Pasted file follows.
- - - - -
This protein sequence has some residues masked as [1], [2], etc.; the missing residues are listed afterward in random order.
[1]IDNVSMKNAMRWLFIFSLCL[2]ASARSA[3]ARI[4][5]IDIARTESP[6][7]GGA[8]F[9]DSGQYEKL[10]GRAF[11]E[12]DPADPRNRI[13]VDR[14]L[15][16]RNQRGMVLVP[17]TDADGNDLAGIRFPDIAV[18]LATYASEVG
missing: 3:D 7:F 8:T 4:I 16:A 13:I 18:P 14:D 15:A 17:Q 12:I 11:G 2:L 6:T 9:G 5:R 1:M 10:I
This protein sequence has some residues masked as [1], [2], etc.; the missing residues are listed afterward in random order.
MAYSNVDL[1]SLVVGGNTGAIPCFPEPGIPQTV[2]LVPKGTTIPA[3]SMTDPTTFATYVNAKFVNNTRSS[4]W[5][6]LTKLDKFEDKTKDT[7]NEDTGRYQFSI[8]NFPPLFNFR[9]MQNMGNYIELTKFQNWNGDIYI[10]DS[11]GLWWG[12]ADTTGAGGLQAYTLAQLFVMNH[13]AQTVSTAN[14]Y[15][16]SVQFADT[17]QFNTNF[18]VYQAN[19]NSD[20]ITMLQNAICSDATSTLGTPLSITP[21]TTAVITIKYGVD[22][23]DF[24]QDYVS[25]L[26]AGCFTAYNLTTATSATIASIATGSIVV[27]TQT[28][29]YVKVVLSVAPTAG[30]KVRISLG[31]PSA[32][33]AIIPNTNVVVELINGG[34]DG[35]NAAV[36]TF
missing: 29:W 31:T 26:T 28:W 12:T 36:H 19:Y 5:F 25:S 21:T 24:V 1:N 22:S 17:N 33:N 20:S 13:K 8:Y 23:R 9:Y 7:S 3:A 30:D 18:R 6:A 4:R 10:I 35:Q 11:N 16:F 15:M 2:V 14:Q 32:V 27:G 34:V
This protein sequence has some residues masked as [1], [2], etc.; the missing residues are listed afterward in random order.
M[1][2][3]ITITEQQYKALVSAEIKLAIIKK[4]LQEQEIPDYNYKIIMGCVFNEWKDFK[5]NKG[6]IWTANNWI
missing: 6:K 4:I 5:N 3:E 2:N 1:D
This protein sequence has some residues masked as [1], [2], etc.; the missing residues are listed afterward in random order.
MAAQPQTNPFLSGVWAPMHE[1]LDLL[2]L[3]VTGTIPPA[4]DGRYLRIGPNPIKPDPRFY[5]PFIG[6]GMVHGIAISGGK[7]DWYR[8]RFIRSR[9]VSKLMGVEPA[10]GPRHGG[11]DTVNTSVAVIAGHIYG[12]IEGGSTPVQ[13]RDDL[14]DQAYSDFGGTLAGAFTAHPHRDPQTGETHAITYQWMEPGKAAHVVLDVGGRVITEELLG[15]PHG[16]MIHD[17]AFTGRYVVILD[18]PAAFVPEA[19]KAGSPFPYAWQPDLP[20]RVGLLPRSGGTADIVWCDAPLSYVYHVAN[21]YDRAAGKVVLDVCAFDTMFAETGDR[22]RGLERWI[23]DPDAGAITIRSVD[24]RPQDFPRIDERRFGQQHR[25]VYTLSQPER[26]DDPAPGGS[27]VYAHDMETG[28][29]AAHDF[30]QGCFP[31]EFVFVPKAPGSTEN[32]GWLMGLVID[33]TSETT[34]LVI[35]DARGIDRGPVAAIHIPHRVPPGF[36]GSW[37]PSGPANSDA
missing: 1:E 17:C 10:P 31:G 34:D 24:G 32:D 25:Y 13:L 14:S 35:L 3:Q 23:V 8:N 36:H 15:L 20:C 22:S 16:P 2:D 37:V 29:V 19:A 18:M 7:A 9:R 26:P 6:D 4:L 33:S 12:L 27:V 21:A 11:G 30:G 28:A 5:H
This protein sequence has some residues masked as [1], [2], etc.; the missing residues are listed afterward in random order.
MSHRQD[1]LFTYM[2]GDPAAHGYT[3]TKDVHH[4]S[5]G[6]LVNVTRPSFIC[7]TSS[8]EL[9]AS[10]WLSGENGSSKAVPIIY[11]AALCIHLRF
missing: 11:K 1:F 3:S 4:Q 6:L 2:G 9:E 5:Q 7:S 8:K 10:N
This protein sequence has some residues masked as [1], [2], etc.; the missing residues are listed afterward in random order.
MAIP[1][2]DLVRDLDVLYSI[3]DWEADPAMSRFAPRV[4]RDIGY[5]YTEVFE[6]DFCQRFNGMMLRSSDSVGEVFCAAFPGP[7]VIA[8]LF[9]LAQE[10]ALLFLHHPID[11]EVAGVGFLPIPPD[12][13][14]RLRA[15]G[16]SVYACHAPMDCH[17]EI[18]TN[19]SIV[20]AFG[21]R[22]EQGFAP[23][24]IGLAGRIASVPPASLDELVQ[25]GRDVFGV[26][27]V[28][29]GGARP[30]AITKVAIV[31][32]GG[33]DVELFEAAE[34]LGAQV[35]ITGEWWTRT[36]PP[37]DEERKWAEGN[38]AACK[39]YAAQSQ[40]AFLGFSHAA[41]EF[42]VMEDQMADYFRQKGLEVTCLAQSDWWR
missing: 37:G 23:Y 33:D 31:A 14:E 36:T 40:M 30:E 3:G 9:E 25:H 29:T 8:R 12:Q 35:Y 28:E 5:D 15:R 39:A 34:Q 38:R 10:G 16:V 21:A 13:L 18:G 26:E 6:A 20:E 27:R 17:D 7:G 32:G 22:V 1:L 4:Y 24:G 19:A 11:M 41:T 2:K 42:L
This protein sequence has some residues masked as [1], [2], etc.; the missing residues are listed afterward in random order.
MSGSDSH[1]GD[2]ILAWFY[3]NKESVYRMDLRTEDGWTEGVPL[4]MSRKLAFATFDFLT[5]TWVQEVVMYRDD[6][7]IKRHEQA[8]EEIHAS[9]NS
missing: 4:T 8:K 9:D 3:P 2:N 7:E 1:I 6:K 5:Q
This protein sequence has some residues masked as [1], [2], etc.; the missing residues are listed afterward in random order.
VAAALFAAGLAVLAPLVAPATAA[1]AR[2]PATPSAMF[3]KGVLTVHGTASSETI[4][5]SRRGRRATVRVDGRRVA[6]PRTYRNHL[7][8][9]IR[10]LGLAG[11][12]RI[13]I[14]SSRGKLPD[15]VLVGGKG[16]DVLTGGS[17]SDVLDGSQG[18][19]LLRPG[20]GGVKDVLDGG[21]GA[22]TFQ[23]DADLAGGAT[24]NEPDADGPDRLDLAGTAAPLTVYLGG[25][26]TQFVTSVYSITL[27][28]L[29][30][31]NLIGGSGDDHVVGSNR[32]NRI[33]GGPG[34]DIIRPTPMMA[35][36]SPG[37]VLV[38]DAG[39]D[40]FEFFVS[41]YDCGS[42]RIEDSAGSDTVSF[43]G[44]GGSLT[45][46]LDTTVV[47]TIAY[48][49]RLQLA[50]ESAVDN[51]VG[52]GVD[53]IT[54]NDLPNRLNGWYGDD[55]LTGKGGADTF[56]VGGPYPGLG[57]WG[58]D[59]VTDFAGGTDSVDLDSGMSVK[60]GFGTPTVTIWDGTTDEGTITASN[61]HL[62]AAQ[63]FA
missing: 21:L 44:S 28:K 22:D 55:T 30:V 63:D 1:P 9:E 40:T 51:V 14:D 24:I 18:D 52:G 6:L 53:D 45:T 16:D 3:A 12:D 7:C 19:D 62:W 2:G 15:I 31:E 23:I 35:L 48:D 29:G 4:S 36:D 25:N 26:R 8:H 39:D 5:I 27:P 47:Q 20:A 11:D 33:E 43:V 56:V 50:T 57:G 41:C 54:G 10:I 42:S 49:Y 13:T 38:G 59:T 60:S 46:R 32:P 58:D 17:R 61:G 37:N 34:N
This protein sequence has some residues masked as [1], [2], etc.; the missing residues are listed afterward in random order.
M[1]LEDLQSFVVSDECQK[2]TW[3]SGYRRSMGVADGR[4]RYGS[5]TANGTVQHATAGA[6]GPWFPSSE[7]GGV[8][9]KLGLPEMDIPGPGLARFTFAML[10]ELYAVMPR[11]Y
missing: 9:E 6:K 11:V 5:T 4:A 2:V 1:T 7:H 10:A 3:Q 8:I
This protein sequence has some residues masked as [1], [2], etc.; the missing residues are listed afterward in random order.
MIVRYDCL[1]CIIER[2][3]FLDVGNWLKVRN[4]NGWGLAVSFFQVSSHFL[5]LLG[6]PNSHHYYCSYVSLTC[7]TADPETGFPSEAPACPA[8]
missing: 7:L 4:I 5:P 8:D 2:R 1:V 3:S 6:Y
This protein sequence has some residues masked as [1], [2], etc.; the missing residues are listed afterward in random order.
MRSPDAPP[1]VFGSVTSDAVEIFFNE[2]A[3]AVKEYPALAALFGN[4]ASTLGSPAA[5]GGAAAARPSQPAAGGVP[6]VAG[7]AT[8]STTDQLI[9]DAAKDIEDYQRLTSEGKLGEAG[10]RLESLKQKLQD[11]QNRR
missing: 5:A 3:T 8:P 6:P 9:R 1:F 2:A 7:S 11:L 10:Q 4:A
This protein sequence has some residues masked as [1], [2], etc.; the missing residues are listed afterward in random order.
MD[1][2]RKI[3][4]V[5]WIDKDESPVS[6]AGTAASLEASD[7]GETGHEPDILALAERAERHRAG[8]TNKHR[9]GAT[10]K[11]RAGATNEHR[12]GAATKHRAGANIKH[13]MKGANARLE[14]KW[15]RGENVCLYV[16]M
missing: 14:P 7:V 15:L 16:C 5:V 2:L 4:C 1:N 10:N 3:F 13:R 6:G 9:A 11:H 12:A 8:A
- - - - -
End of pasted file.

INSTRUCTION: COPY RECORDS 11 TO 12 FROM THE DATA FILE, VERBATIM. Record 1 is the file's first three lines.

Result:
This protein sequence has some residues masked as [1], [2], etc.; the missing residues are listed afterward in random order.
MRSPDAPP[1]VFGSVTSDAVEIFFNE[2]A[3]AVKEYPALAALFGN[4]ASTLGSPAA[5]GGAAAARPSQPAAGGVP[6]VAG[7]AT[8]STTDQLI[9]DAAKDIEDYQRLTSEGKLGEAG[10]RLESLKQKLQD[11]QNRR
missing: 5:A 3:T 8:P 6:P 9:R 1:F 2:A 7:S 11:L 10:Q 4:A
This protein sequence has some residues masked as [1], [2], etc.; the missing residues are listed afterward in random order.
MD[1][2]RKI[3][4]V[5]WIDKDESPVS[6]AGTAASLEASD[7]GETGHEPDILALAERAERHRAG[8]TNKHR[9]GAT[10]K[11]RAGATNEHR[12]GAATKHRAGANIKH[13]MKGANARLE[14]KW[15]RGENVCLYV[16]M
missing: 14:P 7:V 15:L 16:C 5:V 2:L 4:C 1:N 10:N 3:F 13:R 6:G 9:A 11:H 12:A 8:A